The original Frogger arcade game involved a frog whose goal was to make it across a highway and a river safely. Several obstacles appeared in the frog's path, including speeding cars, treacherous rushing water, and alligators, to name a few. Frogger played vertically, which means that you guided the frog from the bottom of the game screen to the top of the screen in order to reach safety. As you guided more and more frogs safely across, the game progressed to get more difficult by adding more cars and other obstacles to the mix. Although Frogger is certainly an incredibly simple game by modern gaming standards, it's a perfect example of a classic game with fun game play. This makes it a perfect candidate for creating a game of your own—just put a twist on the concept, and you can create your own Frogger-like masterpiece.

NOTE

In case you're wondering, I don't generally encourage basing all of your games on existing classics, but I have found that popular games of the past can provide good ideas for new games. These days everyone is busy trying to model computer games after movies, but not everyone is interested in playing a heavily scripted drama. Sometimes it's fun to fire up a game and play for a few minutes as a light diversion; in which case, the classics are perfect.

The popularity of Frogger resulted in a variety of knock-off games being created to coattail Frogger's success. One of these games was called Freeway, and it involved a chicken trying to cross a busy highway. Freeway was made by Activision for the Atari 2600 game system, which was the first console system to really hit it big. As a proud owner and player of Freeway, I thought it would be fun to create a similar game in this hour. However, the game you create is called Henway, which comes from an old joke. If you've never heard the joke, it goes like this: You mention the word "henway" a few times in a conversation with a friend, and eventually he'll get up the nerve to say, "What's a henway?" And you immediately respond, "Oh, about three pounds." I know, it's a very bad joke, but it makes for a fun name for a game involving a chicken and a highway.

Unlike Frogger, the hero in Henway is a chicken who desperately needs to get from one side of a busy highway to the other. Also unlike Frogger, Henway plays horizontally, which means that you guide the chicken from the left side of the screen to the right side. So, the game screen looks something like the drawing in Figure 12.1.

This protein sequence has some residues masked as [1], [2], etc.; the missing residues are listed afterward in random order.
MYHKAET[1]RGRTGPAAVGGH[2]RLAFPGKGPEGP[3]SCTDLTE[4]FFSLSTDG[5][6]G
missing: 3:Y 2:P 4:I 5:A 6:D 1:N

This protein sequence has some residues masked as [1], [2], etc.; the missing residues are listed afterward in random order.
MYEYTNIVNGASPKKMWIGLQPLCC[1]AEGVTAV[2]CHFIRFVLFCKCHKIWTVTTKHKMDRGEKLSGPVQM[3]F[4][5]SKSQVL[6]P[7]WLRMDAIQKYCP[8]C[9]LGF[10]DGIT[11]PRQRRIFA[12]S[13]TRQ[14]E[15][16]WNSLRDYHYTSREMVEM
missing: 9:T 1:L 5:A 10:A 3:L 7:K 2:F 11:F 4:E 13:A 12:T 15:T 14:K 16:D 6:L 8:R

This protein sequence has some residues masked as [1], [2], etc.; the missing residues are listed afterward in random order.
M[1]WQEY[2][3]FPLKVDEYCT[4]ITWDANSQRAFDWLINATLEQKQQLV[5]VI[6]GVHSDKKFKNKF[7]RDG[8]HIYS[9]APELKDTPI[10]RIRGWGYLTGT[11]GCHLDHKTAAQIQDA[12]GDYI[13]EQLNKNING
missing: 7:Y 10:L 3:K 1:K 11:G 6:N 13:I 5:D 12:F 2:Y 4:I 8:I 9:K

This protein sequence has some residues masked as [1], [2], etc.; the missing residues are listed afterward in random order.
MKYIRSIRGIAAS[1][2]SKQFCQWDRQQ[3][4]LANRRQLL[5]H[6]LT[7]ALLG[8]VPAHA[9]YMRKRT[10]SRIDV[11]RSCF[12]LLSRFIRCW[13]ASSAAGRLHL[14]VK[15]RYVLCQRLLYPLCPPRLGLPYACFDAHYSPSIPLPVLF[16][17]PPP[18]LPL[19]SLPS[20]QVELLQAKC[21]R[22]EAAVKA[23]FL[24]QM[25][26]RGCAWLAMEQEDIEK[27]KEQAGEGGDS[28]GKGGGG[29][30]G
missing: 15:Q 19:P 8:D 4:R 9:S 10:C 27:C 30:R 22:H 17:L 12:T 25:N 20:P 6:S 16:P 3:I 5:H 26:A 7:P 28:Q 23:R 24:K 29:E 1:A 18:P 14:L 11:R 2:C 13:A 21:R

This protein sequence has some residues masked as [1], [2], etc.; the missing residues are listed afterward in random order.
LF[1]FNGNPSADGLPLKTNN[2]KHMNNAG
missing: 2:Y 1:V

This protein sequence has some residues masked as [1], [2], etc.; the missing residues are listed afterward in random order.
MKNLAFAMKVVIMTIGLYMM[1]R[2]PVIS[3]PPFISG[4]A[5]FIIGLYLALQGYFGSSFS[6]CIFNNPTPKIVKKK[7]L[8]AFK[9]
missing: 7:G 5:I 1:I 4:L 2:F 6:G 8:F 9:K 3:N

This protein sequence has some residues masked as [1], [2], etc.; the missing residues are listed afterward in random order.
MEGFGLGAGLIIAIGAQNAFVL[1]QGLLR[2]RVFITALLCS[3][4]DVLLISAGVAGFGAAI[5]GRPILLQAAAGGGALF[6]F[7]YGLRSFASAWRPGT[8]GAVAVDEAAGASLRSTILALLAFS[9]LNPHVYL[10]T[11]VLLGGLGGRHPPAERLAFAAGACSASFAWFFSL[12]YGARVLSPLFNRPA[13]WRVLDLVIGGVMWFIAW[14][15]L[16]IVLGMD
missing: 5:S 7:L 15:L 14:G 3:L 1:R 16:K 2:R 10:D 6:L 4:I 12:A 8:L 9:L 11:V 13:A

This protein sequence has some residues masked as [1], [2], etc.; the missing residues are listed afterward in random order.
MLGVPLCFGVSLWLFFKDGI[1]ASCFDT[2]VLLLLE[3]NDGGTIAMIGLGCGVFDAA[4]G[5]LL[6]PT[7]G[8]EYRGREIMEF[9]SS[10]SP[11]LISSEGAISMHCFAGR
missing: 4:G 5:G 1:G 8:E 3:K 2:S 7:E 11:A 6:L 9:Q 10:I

Figure 12.1Figure 12.1 The Henway game consists of a Start Area, a Highway, and a Finish Area, along with chicken and car sprites.

As you can see, the obstacles working against the chicken are four sprites that are cruising up and down four lanes of highway. The cars move at varying speeds, which makes it a little trickier to time the chicken's crossing. Unlike Frogger, which requires you to guide the frog into specific zones of the Finish Area, Henway just requires you to get the chicken across the road.

NOTE

You'll notice that a common thread throughout all of the game examples in the book is simplicity. Although there are all kinds of neat ways to improve on the games, I opted to leave it up to you to make the improvements. My goal is to provide you with a working game that is simple enough to understand, and then you can jazz it up with extra features.

You start the Henway game with a limited number of chickens: three. When all of your chickens get run over, the game is over. It's important to show somewhere on the screen how many chickens you have remaining. Additionally, some kind of notification should take place to inform you when you lose a chicken, as well as when you successfully make it across the highway. It also wouldn't hurt to have some kind of scoring system for rewarding good game play.

The Henway game is well suited for both keyboard and joystick input, although there isn't really a good way to use the mouse in the game. For this reason, you'll focus on supporting the keyboard and joystick, and skip the mouse entirely.